I told Alan Cheuse, and now I'm telling you. Thomas Pynchon's lit'ry destiny is to become the Herman Melville of the 20th century. Melville was never a best seller, though he attracted attention with his "wicked book", Moby Dick. His publisher did not sell all 3,000 copies of the first printing. All of his work was out of print by 1876; Melville died in 1891.
Biographies of this obscure author began to appear in the 1920's. The "Melville Revival" was on. Even Lewis Mumford, an American historian of technology, penned a decent bio. Moby Dick contains a great deal of technical detail on whales, the hunting of them, and all aspects of whaler life, so I can see Mumford's attraction. I enjoy them as well.
This level of detail makesMoby Dick an 'encyclopedic' novel, just like Gravity's Rainbow, The Recognitions, Cryptonomicon (A 3-page essay on the proper way to eat Cap'n Crunch cereal,gotta love it!), and Soul Mountain. This style of novel is tricky to pull off, as too many tangents will lose the novel's forward motion. The success(or not)of the novel depends on the reader; if they throw it against the wall at p.26, it may be deemed a failure. Encyclopedic novels generally are not experimental; they just have a great deal of interesting (or not) information in them.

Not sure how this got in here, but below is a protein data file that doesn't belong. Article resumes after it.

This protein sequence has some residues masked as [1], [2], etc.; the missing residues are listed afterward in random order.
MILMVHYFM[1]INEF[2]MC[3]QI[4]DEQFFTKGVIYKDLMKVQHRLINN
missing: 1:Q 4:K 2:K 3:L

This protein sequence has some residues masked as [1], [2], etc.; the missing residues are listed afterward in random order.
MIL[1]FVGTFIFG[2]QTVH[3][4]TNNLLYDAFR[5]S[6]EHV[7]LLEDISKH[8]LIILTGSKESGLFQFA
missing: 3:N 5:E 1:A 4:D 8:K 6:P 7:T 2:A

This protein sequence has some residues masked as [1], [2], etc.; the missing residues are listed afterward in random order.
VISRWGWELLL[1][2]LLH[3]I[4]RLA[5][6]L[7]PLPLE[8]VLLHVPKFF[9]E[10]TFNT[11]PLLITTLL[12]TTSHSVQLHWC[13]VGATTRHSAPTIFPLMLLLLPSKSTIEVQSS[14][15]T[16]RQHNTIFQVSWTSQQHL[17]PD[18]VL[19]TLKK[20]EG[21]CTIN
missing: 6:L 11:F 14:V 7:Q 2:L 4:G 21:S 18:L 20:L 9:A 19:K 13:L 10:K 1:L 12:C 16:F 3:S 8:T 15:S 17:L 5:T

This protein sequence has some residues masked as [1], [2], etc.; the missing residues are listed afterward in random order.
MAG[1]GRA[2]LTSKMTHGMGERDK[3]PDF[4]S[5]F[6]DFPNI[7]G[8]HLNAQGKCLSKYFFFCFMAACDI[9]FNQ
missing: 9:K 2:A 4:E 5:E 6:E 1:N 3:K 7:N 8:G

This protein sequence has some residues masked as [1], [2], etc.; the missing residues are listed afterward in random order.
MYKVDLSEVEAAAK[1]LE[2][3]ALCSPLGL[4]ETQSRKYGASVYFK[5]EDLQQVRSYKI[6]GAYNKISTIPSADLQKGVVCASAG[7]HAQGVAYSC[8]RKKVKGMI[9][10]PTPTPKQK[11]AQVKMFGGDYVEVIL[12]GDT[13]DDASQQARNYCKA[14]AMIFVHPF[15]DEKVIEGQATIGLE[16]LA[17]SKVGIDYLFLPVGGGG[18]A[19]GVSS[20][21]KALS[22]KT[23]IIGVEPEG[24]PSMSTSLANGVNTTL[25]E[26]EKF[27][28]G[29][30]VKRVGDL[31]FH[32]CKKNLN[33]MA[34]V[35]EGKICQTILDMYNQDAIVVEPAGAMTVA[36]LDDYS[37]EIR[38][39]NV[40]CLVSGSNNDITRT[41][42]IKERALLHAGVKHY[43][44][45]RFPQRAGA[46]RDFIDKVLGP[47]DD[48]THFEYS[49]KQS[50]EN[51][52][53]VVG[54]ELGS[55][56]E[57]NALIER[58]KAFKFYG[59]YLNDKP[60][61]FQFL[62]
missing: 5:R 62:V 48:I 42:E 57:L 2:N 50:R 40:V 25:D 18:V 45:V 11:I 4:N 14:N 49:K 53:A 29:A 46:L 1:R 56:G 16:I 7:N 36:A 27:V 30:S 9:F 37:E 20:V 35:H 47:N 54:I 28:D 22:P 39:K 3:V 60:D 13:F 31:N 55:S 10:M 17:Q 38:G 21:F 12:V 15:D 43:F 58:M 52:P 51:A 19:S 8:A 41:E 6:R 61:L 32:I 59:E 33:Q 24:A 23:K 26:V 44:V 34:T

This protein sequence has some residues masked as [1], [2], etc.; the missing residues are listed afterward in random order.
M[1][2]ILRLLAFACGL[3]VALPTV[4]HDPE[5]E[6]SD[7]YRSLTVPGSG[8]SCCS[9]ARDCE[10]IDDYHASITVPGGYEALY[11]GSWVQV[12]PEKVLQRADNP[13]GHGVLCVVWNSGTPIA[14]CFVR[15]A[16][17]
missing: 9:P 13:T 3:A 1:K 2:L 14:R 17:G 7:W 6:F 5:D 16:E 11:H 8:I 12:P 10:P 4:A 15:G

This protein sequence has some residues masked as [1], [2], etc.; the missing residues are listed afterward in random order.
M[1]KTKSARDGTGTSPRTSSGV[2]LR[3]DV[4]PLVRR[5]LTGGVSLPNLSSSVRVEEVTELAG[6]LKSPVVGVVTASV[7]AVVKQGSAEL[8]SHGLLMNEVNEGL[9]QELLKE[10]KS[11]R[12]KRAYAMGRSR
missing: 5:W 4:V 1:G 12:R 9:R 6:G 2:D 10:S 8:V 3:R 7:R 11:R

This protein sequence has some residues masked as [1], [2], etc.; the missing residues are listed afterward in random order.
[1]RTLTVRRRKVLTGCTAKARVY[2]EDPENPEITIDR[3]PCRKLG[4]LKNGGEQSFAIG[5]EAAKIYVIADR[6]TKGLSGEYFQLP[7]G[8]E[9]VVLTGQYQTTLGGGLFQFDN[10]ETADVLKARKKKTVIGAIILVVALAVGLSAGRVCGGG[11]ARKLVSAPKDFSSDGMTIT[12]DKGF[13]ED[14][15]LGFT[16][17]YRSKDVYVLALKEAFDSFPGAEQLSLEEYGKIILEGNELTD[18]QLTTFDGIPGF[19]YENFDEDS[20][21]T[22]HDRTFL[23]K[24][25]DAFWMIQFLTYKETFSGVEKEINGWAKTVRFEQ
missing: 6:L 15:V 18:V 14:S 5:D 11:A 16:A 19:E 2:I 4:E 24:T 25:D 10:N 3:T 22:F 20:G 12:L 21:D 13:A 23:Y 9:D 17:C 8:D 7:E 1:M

I have recently seen T Pynchon's latest novel, Against the Day, on the bargain/remainder pile at the local big box bookstore. It is the start of Pynchon's fade. Don't worry: his rep will enjoy a resurgence in the 2020's. You heard it here first.